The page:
Mineral makeup emerged in 1994 when two niche brands, bareMinerals and Iredale Mineral Cosmetics, offered loose mineral foundation powders to the public. The mineral powders used no talc, synthetic dyes, or preservatives and had broad-spectrum UV protection. For the first time, coverage was achieved without a heavy buildup of product. Instead, skin looked healthy and natural. Mineral makeup was first labeled as a fad and then a trend. Ten years later, it moved into the mainstream.
The two original brands have spawned an industry that, in the past five years, saw 2,300 cosmetics that have natural or organic claims launched globally. In the U.S., 33 mineral makeup brands were launched in 2006, 60 in 2007, 106 in 2008, and 157 in 2009. The market for natural color cosmetics has been the fastest growing segment of the cosmetics industry, achieving double-digit annual growth rates. In Datamonitor’s 2009 Consumer Survey, one quarter of its respondents said they had increasingly sought natural products. In 2008, according to Happi.com, 45 percent of 1,800 cosmetic-buying females said the main reason they buy natural/organic beauty products is because of their fear of chemicals. Eighty percent said that naturally based products were better for their skin, and 64 percent said they did not want chemicals on their skin.
The industry has paid attention. Mineral makeup has grown from a “what’s that?” to a hot marketing term. Because there is nothing that regulates what a mineral makeup should be, anything goes out there. The original concept of mineral makeup was to develop a foundation that was good for the skin by eliminating the ingredients that were potentially damaging to it and to overall health in general. This meant avoiding comedogenic ingredients, anything that might cause skin sensitivities, and anything that was potentially toxic. Talc, parabens, and dyes were no-nos. Mineral powders were uncomplicated formulas that allowed the skin to breathe and function normally and provided meaningful sun protection. But in essence, they were more about what was not in them than what was. A combination of titanium dioxide, zinc oxide, bismuth oxychloride, iron oxides, and mica were usually the minerals of choice, creating undiluted pigment. This original concept has moved in two opposing directions.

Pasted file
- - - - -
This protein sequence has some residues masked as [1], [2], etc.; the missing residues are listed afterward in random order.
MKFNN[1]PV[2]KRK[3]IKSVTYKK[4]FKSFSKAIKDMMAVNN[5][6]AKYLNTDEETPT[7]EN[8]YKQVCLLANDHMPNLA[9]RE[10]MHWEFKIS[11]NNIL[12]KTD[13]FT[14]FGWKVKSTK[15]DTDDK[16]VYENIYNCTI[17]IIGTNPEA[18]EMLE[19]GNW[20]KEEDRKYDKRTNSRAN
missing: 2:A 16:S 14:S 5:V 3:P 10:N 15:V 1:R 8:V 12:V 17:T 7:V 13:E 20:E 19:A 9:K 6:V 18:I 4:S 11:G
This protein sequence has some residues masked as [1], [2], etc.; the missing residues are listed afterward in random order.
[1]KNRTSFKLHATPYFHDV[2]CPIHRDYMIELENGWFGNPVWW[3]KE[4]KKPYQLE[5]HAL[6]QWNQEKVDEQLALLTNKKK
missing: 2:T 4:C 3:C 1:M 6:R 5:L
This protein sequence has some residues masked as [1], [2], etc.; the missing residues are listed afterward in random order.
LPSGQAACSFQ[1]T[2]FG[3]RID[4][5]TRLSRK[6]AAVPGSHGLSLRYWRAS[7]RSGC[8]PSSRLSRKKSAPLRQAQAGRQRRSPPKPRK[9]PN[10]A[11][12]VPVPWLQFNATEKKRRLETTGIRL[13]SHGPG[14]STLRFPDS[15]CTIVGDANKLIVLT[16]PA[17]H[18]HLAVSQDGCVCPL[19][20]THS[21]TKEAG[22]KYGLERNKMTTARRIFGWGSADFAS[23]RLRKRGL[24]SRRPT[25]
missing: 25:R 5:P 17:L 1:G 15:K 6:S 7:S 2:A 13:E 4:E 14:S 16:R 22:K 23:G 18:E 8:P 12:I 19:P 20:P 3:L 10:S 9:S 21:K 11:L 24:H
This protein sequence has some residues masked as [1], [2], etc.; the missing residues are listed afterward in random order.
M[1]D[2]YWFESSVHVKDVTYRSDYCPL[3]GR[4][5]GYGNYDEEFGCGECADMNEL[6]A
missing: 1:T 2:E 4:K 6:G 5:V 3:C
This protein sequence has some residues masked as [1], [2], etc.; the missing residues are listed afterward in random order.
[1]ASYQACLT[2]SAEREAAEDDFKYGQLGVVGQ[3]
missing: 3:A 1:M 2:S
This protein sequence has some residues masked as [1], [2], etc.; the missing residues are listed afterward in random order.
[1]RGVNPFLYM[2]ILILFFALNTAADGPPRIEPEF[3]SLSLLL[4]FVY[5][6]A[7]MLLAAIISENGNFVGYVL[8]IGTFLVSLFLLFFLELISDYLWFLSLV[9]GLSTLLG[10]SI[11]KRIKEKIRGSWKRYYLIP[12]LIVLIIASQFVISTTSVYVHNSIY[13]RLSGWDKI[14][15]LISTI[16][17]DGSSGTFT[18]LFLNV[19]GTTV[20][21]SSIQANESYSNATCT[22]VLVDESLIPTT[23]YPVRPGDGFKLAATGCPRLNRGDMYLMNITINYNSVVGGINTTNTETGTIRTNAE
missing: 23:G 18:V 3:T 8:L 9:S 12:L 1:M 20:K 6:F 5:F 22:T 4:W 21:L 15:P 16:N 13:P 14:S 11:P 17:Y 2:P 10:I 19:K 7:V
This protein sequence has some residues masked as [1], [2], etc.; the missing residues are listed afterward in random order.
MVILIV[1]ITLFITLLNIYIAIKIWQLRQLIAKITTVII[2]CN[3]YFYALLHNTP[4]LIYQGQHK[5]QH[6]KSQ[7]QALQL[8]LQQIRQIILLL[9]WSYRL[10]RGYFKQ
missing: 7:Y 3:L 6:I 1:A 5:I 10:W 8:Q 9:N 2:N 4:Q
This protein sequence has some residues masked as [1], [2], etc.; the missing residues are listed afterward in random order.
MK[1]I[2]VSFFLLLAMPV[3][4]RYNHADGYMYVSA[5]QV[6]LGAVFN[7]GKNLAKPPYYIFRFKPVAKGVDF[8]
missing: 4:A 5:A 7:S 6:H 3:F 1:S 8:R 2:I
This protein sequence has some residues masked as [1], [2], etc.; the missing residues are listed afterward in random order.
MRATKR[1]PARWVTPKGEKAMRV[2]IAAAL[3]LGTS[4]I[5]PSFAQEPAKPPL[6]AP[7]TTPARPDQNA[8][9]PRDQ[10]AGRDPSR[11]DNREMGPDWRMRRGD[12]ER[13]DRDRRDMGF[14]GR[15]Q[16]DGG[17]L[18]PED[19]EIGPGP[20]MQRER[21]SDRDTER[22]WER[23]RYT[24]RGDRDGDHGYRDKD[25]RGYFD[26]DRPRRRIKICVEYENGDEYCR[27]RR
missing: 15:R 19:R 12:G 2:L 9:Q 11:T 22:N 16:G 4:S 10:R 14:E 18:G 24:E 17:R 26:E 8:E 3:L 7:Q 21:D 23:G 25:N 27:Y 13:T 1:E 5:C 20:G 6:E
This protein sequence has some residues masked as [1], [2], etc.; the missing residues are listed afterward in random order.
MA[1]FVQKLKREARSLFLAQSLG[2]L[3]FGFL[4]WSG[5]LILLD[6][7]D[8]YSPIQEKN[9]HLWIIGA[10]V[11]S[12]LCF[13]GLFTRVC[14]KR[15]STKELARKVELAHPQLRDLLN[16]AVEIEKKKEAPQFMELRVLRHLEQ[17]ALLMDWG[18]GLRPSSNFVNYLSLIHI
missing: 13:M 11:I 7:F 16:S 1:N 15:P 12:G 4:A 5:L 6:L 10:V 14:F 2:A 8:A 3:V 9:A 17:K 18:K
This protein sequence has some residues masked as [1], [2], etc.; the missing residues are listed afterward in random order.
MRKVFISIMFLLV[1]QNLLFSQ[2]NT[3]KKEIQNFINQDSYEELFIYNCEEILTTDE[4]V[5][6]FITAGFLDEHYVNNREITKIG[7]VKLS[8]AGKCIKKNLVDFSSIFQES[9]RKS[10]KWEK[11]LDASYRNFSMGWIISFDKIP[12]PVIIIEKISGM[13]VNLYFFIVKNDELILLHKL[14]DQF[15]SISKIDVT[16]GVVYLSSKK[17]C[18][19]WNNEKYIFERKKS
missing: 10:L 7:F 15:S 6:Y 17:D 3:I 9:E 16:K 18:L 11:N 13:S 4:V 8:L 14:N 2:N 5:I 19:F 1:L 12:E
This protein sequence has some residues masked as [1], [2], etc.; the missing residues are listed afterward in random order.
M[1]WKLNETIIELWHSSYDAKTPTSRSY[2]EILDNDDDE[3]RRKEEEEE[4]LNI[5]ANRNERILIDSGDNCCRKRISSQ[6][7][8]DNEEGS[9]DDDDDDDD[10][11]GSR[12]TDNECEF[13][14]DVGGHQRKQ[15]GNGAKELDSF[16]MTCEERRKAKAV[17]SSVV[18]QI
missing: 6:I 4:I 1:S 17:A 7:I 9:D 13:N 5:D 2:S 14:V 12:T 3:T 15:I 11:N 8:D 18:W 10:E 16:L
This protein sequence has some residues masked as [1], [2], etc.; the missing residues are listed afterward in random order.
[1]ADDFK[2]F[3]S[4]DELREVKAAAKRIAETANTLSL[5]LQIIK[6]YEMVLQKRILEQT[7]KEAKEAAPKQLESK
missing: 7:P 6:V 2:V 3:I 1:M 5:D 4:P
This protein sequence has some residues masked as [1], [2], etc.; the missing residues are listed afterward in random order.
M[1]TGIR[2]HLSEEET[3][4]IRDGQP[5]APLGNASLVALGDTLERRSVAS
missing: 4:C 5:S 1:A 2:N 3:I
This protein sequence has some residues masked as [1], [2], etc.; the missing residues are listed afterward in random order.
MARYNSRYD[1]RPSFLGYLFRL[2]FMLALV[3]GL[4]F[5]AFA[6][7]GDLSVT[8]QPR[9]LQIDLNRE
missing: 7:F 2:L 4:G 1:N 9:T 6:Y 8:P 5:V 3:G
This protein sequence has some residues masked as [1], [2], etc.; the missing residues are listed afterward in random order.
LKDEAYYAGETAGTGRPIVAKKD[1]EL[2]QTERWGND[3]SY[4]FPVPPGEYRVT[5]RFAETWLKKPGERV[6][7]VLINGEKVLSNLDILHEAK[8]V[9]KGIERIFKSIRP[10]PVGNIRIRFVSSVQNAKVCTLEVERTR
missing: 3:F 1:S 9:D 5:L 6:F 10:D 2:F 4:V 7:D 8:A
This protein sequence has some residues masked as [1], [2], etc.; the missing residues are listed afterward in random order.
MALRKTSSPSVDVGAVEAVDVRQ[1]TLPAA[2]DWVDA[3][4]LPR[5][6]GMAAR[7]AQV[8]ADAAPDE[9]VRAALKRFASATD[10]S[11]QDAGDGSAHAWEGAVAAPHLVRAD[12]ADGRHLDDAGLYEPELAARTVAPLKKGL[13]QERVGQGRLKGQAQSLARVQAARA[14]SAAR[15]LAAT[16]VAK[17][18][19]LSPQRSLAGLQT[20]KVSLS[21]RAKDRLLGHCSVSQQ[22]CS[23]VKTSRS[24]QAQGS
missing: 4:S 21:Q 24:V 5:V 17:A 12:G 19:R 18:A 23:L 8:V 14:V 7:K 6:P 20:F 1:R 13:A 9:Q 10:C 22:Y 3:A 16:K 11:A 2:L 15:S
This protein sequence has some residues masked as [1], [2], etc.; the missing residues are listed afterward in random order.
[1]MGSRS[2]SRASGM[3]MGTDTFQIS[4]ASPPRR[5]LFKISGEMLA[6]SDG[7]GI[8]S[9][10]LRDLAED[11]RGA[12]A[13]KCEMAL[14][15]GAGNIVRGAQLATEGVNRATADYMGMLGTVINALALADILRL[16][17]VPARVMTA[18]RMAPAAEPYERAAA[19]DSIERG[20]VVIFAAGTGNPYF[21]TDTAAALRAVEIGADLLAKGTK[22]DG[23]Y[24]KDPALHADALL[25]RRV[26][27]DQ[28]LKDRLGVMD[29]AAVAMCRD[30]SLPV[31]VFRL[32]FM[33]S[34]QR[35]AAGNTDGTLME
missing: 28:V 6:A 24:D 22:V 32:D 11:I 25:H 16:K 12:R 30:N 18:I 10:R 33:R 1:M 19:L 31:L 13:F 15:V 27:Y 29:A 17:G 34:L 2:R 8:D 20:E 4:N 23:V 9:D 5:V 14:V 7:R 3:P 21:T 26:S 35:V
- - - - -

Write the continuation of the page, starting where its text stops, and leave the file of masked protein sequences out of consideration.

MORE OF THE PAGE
The mineral makeup lines that have remained true to the original intention have found ways to move their brands even closer to skincare by incorporating a variety of active ingredients, including antioxidants, botanicals, and essential oils. The technology behind the minerals themselves has improved the look, feel, and efficacy of the formulas. For example, sun protection values have increased not only in the UVB range but also in UVA.
In opposition is the plethora of lines and adjuncts to lines that call themselves “mineral” but in essence are traditional makeup formulas complete with talc, synthetic dyes, and preservatives. Rationalization is rampant, such as the fact that talc, also known as soapstone, is a mineral. However, part of the definition of an authentic mineral makeup is one that contains no talc. The dilution of mineral pigments with talc diminishes their benefits, deadens the look of the skin, and increases the requirement for re-application. Pity the poor consumer who is not only confused but also turned-off by the results she sees. WebMD noted that, “Since there is no set regulation for what constitutes a mineral makeup, any product containing minerals as a primary ingredient can be marketed as such—even if it contains a whole lot of other ‘less natural’ ingredients.” In fact, there are many lines marketing themselves as mineral today that list minerals under the “may also contain” section of the ingredient list, indicating that they may not be in the formula at all.